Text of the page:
Zuma vs Malema: warring provinces

2011-10-08 15:38

The battle lines have been drawn in provinces as President Jacob Zuma and ANC Youth League leader Julius Malema drum up support ahead of next year’s Mangaung conference. Both are counting on the backing of their home provinces. Cedric Mboyisa, Sabelo Ndlangisa and Piet Rampedi weigh up relative strengths in the battle for the provinces

Gauteng is a small, wildcard province but under the leadership of Paul Mashatile it wants an open contest at Mangaung.

The Sunday Times reported last week that the province had thrown its weight behind Deputy President Kgalema Motlanthe.

As the province’s handling of the 2007 leadership tussle between former party president Thabo Mbeki and incumbent president Jacob Zuma showed, the provincial leadership tends to sit on the fence until the very last minute.

In numerical heft Gauteng is small – it will count for just one in 12 votes at Mangaung. But it is the country’s powerhouse and home to the cream of its talent.

It is a contested province but Mashatile has the support of the leaders of all five regions in the province.

He is a man of high aspirations and reports suggest he wants to become ANC chairperson.

That’s not true, says provincial secretary David Makhura.

“There hasn’t been a discussion of leadership in the province,” he says.

“If that were to come, it wouldn’t be from him. It would come from the structures.”

The rise of “Zuluness” has been palpable in politics since 2007, when Zuma became ANC president and the party’s centre began moving from Eastern Cape to KwaZulu-Natal.

And the province is not about to give up power after a single term – which explains why the disbanded KwaZulu-Natal provincial executive committee of the ANC Youth League is rebelling against Malema’s head office.

Malema’s ally, Floyd Shivambu, has led the campaign to disband the provincial executive committee and the caretaker provincial task team is packed with Malema cronies.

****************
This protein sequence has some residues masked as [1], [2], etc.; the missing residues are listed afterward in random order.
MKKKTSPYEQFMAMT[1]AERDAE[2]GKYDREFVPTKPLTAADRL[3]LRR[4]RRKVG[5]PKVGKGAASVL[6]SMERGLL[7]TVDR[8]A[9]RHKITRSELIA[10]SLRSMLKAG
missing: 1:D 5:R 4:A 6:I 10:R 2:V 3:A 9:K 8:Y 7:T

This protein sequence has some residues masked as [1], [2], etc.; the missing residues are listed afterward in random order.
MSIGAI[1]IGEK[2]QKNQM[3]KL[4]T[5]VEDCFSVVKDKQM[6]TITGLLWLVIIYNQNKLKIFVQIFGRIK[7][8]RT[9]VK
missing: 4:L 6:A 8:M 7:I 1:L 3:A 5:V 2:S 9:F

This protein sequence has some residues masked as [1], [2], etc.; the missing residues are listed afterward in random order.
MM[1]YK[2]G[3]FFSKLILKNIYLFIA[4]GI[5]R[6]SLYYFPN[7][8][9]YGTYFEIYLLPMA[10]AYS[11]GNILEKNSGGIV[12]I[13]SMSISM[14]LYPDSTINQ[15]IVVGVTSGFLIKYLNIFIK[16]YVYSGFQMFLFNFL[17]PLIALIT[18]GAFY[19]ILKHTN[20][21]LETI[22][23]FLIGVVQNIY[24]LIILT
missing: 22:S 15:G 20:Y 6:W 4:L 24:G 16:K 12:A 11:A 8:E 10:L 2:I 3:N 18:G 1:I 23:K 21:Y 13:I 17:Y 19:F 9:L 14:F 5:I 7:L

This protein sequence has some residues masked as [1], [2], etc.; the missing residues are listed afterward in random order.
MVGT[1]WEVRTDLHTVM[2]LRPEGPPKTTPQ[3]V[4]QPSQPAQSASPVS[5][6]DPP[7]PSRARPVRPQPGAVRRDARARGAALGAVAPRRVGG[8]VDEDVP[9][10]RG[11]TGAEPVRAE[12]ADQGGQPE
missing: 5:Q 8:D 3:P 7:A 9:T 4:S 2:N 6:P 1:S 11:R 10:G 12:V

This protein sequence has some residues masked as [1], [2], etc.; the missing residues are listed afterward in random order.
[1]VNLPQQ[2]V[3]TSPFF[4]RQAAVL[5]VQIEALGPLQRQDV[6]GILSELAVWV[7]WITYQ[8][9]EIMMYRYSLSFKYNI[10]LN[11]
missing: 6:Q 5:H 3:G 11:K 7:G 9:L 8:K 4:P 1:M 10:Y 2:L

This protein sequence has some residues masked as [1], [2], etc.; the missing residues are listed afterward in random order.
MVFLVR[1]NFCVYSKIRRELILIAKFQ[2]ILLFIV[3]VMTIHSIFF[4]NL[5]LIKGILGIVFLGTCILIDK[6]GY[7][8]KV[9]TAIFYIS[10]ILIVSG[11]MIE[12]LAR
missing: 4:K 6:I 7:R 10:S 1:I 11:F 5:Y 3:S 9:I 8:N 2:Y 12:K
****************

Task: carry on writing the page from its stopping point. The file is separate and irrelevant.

Detractors say the disbanded provincial executive committee was using tribalism to alienate people who are anti-Zuma.

But a KwaZulu-Natal South Coast leader said: “They (Malema and his allies) are fighting a losing battle in KwaZulu-Natal.

They must go try other provinces. They are blowing the Zulu-gevaar horn, creating an impression that the province is using tribalism as a lobbying tool.

“The politics of Zuluness (sic) has never been a factor in the ANC. The league won’t succeed in dividing the province.”

KwaZulu-Natal, Zuma’s home ground, is the ANC’s biggest province in terms of membership figures. It boasts a membership of 240 000 out of 933 672 ANC members nationally.

This constitutes 26% of the national membership. The province will send the highest number of voting delegates to Mangaung.

Zuma appears to have lost control of the ANC in Malema’s home province.

When Malema gave a speech at the University of Limpopo this week the crowd booed whenever he mentioned the president’s name.

And two months ago Limpopo Premier Cassel Mathale and the league’s provincial secretary, Jacob Lebogo, publicly declared the Limpopo ANC’s support for nationalisation despite the fact that it is not ANC policy.

Mathale and Lebogo are still firmly in control of the ruling party and the league in the province.

The provincial leadership also recently refused to heed a call by ANC top brass to discipline league members who had marched on Luthuli House in support of Malema at his disciplinary hearing there.

The buses that ferried league members to Luthuli House were organised by Lebogo.

City Press also reported in August that Mathale, provincial ANC spokesperson David Masondo and Capricorn district mayor Lawrence Mapoulo had attended a youth league emergency meeting where a decision to revolt against Zuma was taken.

But Zuma can still count on allies from Limpopo such as International Relations Minister Maite Nkoana-Mashabane, Health Minister Aaron Motsoaledi, Public Service and Administration Minister Richard Baloyi, NEC member Thaba Mufamadi and one of the ministers in the Presidency, Collins Chabane.

They still wield enormous influence among ANC members in the province.

Join the conversation!

24.com encourages commentary submitted via MyNews24. Contributions of 200 words or more will be considered for publication.

We reserve editorial discretion to decide what will be published.
Read our comments policy for guidelines on contributions.

24.com publishes all comments posted on articles provided that they adhere to our Comments Policy. Should you wish to report a comment for editorial review, please do so by clicking the 'Report Comment' button to the right of each comment.

Comment on this story
Comments have been closed for this article.

Inside News24

Traffic Alerts
There are new stories on the homepage. Click here to see them.


Create Profile

Creating your profile will enable you to submit photos and stories to get published on News24.

Please provide a username for your profile page:

This username must be unique, cannot be edited and will be used in the URL to your profile page across the entire 24.com network.


Location Settings

News24 allows you to edit the display of certain components based on a location. If you wish to personalise the page based on your preferences, please select a location for each component and click "Submit" in order for the changes to take affect.

Facebook Sign-In

Hi News addict,

Join the News24 Community to be involved in breaking the news.

Log in with Facebook to comment and personalise news, weather and listings.